One-way quantum steering is of importance for quantum technologies, such as secure quantum teleportation. In this paper, we study the generation of one-way quantum steering between two distant yttrium iron garnet (YIG) microspheres in chiral waveguide electromagonics. We consider that the magnon mode with the Kerr nonlinearity in each YIG sphere is chirally coupled to left- and right-propagating guided photons in the waveguide. We find that quantum steering between the magnon modes is absent with non-chirality but is present merely in the form of one way (i.e., one-way steering) when the chirality occurs. The maximal achievable steering is obviously improved as the chirality degree increases. We further find that when the waveguide's outputs are subjected to continuous homodyne detection, the steering can be considerably enhanced and asymmetric steering with strong entanglement can also be achieved by tuning the chirality. Our study shows that chirality can be explored to effectively realize one-way quantum steering. Compared to other studies on achieving asymmetric steering via controlling intrinsic dissipation, e.g. cavity loss rates, our scheme merely depends on the chirality enabled via positioning the micromagnets in the waveguide and is continuously adjustable and experimentally more feasible.

Perturbation theory is an important technique for reducing computational cost and providing physical insights in simulating quantum systems with classical computers. Here, we provide a quantum algorithm to obtain perturbative energies on quantum computers. The benefit of using quantum computers is that we can start the perturbation from a Hamiltonian that is classically hard to solve. The proposed algorithm uses quantum signal processing (QSP) to achieve this goal. Along with the perturbation theory, we construct a technique for ground state preparation with detailed computational cost analysis, which can be of independent interest. We also estimate a rough computational cost of the algorithm for simple chemical systems such as water clusters and polyacene molecules. To the best of our knowledge, this is the first of such estimates for practical applications of QSP. Unfortunately, we find that the proposed algorithm, at least in its current form, does not exhibit practical numbers despite of the efficiency of QSP compared to conventional quantum algorithms. However, perturbation theory itself is an attractive direction to explore because of its physical interpretability; it provides us insights about what interaction gives an important contribution to the properties of systems. This is in sharp contrast to the conventional approaches based on the quantum phase estimation algorithm, where we can only obtain values of energy. From this aspect, this work is a first step towards ``explainable'' quantum simulation on fault-tolerant quantum computers.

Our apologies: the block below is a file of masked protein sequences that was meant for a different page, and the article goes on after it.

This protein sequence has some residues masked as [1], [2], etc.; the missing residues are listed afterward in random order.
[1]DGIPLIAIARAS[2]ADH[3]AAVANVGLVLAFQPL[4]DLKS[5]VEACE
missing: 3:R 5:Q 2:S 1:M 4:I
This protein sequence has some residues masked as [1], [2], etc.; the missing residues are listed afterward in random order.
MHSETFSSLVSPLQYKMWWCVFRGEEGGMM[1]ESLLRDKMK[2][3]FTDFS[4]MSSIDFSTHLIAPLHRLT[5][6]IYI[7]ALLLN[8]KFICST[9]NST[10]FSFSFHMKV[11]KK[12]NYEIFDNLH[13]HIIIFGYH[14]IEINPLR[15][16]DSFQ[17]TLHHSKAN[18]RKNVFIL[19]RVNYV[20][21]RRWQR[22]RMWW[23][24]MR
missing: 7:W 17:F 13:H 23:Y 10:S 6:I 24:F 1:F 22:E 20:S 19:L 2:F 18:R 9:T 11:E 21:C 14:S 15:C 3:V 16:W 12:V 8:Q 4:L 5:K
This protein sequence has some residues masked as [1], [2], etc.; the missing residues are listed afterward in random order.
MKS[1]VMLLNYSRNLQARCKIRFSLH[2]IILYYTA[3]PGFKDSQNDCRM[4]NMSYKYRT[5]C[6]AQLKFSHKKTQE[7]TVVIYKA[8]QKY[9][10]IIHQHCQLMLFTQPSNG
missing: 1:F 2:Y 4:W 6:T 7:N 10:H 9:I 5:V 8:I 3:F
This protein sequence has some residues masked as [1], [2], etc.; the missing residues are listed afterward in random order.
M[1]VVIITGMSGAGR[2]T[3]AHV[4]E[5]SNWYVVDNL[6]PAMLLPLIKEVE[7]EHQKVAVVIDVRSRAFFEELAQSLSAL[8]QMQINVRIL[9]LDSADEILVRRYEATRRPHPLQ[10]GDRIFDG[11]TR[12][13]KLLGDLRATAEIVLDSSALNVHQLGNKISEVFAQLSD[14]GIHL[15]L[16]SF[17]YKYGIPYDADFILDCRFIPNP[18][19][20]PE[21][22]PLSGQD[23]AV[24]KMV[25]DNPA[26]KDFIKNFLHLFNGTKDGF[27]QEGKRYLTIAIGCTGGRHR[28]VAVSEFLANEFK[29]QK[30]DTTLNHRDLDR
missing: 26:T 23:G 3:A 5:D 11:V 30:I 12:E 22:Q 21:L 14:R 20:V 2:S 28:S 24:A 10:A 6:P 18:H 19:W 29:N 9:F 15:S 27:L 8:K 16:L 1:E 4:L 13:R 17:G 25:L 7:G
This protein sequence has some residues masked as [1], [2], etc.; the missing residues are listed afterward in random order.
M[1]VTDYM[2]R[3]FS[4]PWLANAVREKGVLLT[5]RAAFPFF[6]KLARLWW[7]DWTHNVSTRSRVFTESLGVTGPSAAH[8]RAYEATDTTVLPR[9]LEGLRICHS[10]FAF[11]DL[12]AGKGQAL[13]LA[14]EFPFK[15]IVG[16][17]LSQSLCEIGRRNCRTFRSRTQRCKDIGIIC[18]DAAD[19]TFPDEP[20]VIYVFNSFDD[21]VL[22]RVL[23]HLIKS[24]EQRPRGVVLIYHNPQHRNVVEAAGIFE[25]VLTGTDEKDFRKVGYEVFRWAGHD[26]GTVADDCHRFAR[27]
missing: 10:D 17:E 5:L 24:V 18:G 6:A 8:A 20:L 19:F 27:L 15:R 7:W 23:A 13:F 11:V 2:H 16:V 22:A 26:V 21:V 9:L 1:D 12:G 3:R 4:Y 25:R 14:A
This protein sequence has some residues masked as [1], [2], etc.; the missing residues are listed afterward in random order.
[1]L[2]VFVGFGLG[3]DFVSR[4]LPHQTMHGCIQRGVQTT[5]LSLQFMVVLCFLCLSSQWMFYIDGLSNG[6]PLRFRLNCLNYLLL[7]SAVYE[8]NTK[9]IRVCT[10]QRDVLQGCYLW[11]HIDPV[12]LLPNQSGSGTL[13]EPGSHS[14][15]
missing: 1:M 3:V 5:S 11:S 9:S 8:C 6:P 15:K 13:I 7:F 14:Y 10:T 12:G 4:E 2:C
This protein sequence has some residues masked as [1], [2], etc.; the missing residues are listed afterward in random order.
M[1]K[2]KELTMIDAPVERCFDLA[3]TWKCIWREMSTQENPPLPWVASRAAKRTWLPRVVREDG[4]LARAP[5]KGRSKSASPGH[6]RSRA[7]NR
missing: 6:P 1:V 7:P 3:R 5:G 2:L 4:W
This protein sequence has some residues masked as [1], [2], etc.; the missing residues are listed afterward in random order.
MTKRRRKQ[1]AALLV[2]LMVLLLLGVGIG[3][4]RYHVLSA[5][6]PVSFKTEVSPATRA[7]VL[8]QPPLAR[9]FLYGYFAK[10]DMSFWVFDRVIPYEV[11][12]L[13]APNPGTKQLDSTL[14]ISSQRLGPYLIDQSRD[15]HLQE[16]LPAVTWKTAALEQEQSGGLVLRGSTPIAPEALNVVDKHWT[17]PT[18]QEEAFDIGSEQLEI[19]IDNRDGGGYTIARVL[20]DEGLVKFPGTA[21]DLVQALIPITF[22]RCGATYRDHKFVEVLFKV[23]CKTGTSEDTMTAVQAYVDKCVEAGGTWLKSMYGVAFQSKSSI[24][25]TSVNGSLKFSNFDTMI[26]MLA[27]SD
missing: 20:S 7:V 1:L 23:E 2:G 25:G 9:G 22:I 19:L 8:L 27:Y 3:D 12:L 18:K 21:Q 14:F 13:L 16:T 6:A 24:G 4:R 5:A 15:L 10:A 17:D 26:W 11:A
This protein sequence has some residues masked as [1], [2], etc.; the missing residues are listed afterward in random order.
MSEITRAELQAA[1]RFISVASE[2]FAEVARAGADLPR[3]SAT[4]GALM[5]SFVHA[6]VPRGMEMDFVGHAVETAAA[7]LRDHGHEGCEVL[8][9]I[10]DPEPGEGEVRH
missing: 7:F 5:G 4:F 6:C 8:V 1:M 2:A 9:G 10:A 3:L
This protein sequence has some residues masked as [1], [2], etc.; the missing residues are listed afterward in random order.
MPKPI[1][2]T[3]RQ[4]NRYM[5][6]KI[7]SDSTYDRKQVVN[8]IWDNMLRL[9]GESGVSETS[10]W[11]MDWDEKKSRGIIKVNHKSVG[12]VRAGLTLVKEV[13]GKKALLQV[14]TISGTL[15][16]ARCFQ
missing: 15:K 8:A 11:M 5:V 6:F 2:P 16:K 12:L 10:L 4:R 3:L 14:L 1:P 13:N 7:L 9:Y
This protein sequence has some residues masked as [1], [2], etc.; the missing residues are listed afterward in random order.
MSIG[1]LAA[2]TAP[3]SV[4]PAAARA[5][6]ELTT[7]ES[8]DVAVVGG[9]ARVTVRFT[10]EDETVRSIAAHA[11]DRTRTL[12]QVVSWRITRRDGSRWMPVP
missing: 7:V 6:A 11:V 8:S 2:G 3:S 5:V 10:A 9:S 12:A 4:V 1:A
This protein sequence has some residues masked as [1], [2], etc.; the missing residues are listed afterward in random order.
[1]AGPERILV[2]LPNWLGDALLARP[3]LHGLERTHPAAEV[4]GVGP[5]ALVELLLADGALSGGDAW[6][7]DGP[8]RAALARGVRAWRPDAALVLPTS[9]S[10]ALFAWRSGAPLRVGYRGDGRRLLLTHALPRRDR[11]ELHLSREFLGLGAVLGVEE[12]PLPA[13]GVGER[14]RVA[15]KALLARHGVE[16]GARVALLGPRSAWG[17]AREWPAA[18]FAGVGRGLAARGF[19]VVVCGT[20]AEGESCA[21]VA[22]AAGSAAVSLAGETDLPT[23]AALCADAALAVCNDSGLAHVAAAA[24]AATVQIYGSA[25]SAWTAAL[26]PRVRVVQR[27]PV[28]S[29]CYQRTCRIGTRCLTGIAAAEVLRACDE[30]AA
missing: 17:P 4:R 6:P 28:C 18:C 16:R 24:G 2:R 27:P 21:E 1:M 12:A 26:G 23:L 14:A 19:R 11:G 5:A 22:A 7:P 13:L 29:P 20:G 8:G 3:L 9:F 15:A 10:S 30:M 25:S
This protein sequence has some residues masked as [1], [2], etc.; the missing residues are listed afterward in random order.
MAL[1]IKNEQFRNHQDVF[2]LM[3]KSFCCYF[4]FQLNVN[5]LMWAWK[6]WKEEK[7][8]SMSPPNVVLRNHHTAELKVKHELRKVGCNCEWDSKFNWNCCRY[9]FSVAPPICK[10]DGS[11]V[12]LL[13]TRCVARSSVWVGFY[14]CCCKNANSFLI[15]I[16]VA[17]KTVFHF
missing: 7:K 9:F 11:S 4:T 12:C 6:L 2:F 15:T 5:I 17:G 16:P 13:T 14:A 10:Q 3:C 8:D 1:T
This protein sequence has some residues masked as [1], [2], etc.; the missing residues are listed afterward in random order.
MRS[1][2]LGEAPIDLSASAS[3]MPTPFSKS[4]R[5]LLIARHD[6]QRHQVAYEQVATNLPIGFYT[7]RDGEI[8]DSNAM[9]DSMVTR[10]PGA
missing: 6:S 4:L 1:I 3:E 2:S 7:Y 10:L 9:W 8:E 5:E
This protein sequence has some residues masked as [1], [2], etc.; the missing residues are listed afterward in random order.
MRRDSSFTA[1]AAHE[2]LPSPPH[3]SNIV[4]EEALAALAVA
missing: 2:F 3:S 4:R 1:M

Ab initio method based on a complex-scaling approach and aimed at a rigorous QED description of autoionizing states is worked out. The autoionizing-state binding energies are treated nonperturbatively in $\alpha Z$ and include all the many-electron QED contributions up to the second order. The higher-order electron correlation, nuclear recoil, and nuclear polarization effects are taken into account as well. The developed formalism is demonstrated on the $LL$ resonances in heliumlike argon and uranium. The most accurate theoretical predictions for the binding energies are obtained.

Quantum reservoir computers (QRC) and quantum extreme learning machines (QELM) aim to efficiently post-process the outcome of fixed -- generally uncalibrated -- quantum devices to solve tasks such as the estimation of the properties of quantum states. The characterisation of their potential and limitations, which is currently lacking, will enable the full deployment of such approaches to problems of system identification, device performance optimization, and state or process reconstruction. We present a framework to model QRCs and QELMs, showing that they can be concisely described via single effective measurements, and provide an explicit characterisation of the information exactly retrievable with such protocols. We furthermore find a close analogy between the training process of QELMs and that of reconstructing the effective measurement characterising the given device. Our analysis paves the way to a more thorough understanding of the capabilities and limitations of both QELMs and QRCs, and has the potential to become a powerful measurement paradigm for quantum state estimation that is more resilient to noise and imperfections.